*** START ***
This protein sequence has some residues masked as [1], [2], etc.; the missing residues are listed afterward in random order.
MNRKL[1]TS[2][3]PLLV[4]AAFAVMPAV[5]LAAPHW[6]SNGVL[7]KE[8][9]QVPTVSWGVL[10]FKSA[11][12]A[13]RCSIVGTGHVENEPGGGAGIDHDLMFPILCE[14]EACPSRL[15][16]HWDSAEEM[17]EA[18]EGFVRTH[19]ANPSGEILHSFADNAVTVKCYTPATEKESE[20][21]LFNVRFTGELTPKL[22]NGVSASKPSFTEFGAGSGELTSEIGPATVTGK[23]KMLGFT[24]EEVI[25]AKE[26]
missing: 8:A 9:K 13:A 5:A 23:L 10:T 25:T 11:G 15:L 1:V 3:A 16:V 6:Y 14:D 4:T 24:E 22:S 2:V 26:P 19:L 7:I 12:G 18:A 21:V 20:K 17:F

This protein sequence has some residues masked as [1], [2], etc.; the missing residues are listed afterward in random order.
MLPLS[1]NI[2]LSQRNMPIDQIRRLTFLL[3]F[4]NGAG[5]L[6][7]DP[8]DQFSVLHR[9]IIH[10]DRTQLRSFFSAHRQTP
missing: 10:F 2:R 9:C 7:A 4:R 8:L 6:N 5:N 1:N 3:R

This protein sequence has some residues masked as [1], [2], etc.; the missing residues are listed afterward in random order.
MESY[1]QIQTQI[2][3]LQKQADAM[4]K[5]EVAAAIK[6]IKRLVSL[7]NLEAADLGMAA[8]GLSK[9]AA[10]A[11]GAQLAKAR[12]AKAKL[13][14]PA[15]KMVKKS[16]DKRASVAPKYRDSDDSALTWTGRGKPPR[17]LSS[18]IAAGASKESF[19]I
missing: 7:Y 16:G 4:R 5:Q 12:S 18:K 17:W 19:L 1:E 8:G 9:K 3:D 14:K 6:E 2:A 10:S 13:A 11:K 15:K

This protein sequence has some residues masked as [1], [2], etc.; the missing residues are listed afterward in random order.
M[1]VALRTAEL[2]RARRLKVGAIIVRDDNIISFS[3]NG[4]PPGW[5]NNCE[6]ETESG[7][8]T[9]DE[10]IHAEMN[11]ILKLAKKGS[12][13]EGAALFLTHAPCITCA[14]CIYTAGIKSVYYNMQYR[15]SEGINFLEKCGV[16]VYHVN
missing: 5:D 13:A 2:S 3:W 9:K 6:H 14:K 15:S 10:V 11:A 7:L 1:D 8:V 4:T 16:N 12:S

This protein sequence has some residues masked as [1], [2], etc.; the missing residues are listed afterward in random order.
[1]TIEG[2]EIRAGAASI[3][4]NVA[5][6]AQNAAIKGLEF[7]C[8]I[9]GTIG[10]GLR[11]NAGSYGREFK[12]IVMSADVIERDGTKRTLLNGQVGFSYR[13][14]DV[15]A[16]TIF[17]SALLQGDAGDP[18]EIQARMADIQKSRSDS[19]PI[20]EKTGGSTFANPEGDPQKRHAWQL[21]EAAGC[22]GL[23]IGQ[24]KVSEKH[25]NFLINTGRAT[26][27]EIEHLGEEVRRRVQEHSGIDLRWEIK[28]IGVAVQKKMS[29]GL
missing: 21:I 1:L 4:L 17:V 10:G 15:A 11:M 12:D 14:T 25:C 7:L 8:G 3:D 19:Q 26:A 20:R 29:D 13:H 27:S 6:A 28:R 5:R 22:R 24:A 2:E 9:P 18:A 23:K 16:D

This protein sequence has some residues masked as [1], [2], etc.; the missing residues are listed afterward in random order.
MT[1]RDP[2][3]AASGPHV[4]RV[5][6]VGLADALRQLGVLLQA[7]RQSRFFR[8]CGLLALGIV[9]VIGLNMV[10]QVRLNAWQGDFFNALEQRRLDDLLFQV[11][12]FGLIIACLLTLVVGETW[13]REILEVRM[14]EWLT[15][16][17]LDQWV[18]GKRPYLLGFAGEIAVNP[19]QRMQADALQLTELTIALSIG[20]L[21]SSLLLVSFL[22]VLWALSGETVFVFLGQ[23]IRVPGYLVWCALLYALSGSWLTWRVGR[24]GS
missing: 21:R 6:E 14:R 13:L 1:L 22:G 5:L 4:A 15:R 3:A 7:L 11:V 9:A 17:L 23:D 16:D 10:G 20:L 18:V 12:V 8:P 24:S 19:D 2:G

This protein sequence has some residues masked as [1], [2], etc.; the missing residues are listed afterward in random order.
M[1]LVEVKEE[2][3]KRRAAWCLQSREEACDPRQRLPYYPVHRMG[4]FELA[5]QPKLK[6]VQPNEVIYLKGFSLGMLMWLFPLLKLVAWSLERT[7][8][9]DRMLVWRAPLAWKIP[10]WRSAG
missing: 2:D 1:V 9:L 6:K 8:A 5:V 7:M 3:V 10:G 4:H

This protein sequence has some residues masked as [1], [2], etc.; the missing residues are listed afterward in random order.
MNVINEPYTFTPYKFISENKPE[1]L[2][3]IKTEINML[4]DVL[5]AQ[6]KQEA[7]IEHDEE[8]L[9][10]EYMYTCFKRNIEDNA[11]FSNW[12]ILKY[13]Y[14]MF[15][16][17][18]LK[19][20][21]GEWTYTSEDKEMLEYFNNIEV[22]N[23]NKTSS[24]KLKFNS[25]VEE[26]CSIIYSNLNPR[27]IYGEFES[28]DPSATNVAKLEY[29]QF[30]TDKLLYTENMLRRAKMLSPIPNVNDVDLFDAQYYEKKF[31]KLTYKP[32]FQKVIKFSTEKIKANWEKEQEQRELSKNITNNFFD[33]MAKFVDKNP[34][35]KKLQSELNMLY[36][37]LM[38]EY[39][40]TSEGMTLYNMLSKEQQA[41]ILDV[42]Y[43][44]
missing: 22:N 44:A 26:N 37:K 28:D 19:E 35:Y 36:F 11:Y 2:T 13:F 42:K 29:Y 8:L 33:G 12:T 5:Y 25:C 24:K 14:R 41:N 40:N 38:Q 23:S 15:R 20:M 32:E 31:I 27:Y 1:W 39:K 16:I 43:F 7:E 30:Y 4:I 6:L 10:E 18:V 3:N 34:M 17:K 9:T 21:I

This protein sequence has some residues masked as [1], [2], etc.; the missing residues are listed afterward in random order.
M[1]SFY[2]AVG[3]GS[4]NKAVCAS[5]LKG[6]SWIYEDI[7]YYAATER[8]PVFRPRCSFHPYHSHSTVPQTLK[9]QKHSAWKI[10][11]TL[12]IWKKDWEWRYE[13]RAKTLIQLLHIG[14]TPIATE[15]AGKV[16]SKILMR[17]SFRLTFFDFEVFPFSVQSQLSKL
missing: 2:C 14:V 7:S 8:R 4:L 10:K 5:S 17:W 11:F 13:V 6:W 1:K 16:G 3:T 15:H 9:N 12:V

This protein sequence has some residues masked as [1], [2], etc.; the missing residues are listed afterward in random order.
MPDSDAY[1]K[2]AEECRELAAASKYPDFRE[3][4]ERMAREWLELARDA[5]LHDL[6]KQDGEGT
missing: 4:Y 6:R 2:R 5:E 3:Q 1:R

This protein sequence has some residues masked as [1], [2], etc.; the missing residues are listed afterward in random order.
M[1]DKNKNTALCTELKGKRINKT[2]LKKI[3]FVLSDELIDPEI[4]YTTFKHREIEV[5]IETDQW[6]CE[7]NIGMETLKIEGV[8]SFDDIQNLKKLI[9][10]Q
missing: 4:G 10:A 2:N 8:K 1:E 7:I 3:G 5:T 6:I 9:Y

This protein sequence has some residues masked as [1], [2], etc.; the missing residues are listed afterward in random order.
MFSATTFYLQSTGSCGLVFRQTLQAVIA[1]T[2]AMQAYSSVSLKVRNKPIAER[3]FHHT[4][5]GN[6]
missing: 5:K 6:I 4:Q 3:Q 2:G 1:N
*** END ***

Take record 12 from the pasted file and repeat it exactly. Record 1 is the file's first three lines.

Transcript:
This protein sequence has some residues masked as [1], [2], etc.; the missing residues are listed afterward in random order.
MFSATTFYLQSTGSCGLVFRQTLQAVIA[1]T[2]AMQAYSSVSLKVRNKPIAER[3]FHHT[4][5]GN[6]
missing: 5:K 6:I 4:Q 3:Q 2:G 1:N